NASA’s New Horizons spacecraft has provided new data on the Jupiter system, stunning scientists with never-before-seen perspectives of the giant planet’s atmosphere, rings, moons and magnetosphere. These new views include the closest look yet at the Earth-sized “Little Red Spot” storm churning materials through Jupiter’s cloud tops; detailed images of small satellites herding dust and boulders through Jupiter’s faint rings; and of volcanic eruptions and circular grooves on the planet’s largest moons. New Horizons came to within 1,4 million miles of Jupiter on February 28, 2007, using the planet’s gravity to trim three years from its travel time to Pluto. For several weeks before and after this closest approach, the piano-sized robotic probe trained its seven cameras and sensors on Jupiter and its four largest moons, storing data from nearly 700 observations on its digital recorders and gradually sending that information back to Earth. About 70 percent of the expected 34 gigabits of data has come back so far, radioed to NASA’s largest antennas over more than 600 million miles. This activity confirmed the successful testing of the instruments and operating software the spacecraft will use at Pluto.
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The Long Range Reconnaissance Imager (LORRI) on New Horizons captured another dramatic picture of Jupiter’s moon Io and its volcanic plumes, 19 hours after the spacecraft’s closest approach to Jupiter on February 28, 2007. Io’s dayside is deliberately overexposed to bring out faint details in the plumes and on the moon’s night side. The continuing eruption of the volcano Tvashtar, at the 1 o’clock position, produces an enormous plume roughly 330 kilometers high, which is illuminated both by sunlight and “Jupiter light”.
ESA and NASA are mounting a joint campaign to observe Jupiter over the next few weeks with two different spacecraft. Rosetta will watch the big picture from its current position near Mars, whilst New Horizons will take close-up data as it speeds past the largest planet in our Solar System on its journey to Pluto.
A small spacecraft en route to Pluto flew past Jupiter early on Wednesday, picking up enough speed from the giant planet’s gravity field to shave three years off what would have been a 12-year voyage. New Horizons’ closest approach to Jupiter occurred at 12:43 a.m. ET, when it passed 1.4 million miles from the planet. The studies of Jupiter and its four largest moons began several weeks ago and are scheduled to continue through June.
Pluto-Bound New Horizons Spacecraft Gets a Boost from Jupiter
Jupiter, the largest planet in the solar system, is about to welcome a robotic visitor. NASA’s New Horizons probe will make its closest pass by the gas giant at about 12:45 a.m. EST Wednesday in a sort of cosmic stopover on its long trek to distant Pluto and the Kuiper Belt. The planetary flyby comes just 13 months after New Horizons’ launch, with the probe hurtling through space at about 75.640 kilometers per hour. At its closest approach, New Horizons is expected to fly within 2.3 million kilometres of Jupiter.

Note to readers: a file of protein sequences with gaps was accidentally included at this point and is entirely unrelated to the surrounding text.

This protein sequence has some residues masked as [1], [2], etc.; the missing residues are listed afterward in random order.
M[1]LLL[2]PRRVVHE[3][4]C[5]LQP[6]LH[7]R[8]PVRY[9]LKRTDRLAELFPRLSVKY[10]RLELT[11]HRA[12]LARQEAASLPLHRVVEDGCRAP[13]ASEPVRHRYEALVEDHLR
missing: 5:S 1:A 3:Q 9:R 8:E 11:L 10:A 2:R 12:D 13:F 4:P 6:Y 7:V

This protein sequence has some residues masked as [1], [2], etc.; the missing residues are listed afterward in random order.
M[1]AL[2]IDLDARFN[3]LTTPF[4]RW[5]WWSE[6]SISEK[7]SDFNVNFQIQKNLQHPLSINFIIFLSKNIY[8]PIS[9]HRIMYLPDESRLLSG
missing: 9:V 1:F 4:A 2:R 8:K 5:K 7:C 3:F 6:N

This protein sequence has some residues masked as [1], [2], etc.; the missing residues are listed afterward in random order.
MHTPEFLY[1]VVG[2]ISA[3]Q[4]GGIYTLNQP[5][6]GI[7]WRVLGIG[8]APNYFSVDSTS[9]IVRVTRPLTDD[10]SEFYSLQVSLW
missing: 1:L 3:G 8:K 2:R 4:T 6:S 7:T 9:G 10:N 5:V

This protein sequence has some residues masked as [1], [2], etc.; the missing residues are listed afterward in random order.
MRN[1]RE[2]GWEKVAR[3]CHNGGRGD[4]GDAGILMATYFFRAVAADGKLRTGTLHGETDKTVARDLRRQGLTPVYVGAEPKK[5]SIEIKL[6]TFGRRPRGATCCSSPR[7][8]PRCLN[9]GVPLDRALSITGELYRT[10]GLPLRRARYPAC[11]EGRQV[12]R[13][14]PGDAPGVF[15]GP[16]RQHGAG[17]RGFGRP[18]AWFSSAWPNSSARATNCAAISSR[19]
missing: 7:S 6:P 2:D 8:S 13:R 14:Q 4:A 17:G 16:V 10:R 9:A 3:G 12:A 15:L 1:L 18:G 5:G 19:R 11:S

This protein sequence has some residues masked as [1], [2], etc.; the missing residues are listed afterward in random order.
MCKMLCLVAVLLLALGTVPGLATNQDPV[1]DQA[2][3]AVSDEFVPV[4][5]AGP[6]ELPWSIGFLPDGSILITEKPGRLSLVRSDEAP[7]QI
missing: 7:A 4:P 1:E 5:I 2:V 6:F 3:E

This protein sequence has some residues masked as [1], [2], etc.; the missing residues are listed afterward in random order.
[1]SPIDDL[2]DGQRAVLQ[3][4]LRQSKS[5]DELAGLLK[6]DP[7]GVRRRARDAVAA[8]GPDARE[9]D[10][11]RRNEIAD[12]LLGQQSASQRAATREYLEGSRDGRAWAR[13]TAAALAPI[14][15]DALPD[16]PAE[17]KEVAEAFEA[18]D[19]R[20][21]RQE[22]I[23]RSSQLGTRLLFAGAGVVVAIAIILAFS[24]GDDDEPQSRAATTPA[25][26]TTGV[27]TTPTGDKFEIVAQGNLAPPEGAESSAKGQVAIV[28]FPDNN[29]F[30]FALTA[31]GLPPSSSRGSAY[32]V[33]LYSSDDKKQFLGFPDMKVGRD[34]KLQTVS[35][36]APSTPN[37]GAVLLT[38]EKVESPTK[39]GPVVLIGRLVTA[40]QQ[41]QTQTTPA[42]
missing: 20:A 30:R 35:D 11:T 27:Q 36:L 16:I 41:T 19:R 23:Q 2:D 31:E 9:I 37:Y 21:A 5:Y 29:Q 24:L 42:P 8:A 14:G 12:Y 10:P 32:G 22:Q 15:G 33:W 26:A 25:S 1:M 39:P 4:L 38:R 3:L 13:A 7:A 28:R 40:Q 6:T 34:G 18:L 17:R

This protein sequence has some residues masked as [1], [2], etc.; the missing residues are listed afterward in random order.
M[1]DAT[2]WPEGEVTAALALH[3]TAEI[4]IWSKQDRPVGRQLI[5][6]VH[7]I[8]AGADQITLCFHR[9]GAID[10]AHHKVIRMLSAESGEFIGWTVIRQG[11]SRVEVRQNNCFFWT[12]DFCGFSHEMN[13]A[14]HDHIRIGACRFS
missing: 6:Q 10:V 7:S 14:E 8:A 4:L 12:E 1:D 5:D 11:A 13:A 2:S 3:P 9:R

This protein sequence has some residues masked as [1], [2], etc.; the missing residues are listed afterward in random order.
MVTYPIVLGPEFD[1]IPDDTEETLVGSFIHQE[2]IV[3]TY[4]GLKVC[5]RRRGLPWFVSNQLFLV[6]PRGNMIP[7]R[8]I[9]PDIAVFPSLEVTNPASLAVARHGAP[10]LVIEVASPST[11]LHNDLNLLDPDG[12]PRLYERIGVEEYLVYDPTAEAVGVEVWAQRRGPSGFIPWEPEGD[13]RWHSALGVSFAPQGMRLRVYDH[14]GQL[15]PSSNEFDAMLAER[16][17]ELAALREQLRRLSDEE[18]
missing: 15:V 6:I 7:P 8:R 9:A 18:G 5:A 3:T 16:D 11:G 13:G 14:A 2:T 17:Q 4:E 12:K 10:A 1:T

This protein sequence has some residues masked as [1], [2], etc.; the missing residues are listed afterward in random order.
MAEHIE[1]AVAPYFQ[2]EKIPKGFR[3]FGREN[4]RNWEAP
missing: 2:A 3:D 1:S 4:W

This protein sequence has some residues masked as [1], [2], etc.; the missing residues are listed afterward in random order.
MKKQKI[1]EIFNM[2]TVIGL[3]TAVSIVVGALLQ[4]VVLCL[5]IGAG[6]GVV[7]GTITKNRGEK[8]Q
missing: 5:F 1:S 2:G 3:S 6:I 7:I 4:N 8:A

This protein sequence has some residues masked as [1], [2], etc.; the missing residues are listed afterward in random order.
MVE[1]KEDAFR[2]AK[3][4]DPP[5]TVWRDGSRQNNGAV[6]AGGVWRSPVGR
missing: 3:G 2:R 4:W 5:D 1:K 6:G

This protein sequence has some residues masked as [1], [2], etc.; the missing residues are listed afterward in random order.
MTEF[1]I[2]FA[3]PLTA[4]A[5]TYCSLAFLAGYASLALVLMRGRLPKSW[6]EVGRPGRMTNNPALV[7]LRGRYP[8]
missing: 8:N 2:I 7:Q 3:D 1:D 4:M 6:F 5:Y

New Horizons is the first probe to visit Jupiter since NASA’s Galileo orbiter plunged into the gas giant’s atmosphere to end its 14-year mission in 2003. The Cassini orbiter, currently circling the planet Saturn, swung past Jupiter in December 2000.
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This image of Jupiter was produced from a 2×2 mosaic of photos. The telescopic camera LORRI on board New Horizons snapped the images during a 3-minute, 35-second span on February 10, 2007, when the spacecraft was 29 million kilometres from Jupiter.
Guess who took this picture of Jupiter? Hubble? Keck? A well equipped amateur here on Earth?
Nope, it was taken by the HiRISE camera on board the Mars Reconnaissance Orbiter. The picture was taken from orbit around Mars. The HiRISE camera uses the most powerful telescope ever launched out of Earth’s orbit. Since Mars is much closer to Jupiter than Earth, and since the instrument has no atmosphere to peer through, it is much better than a ground-based observatory. This isn’t a completely natural colour image. Since HiRISE is able to detect longer wavelengths of light – into the infrared – it’s different from what you’ll see with your own eyes.
Although New Horizons’ main target is Pluto and the Kuiper Belt, it will have plenty of opportunities to do some science along the way. The spacecraft is now just a few weeks away from its closest approach to the gas giant Jupiter, where it will capture some images and gather science data but also receive a much needed speed boost. New Horizons will reach Jupiter on February 28, 2007, passing as close as 2,3 million km away from the planet’s centre. The spacecraft is expected to make 700 observations of Jupiter and its moons during the flyby. Jupiter’s gravity will accelerate New Horizons towards Pluto, giving it an additional 14.500 km/h velocity. The stage will then be set for New Horizons to reach Pluto in 2015.
Zooming to Pluto, New Horizons Closes in on Jupiter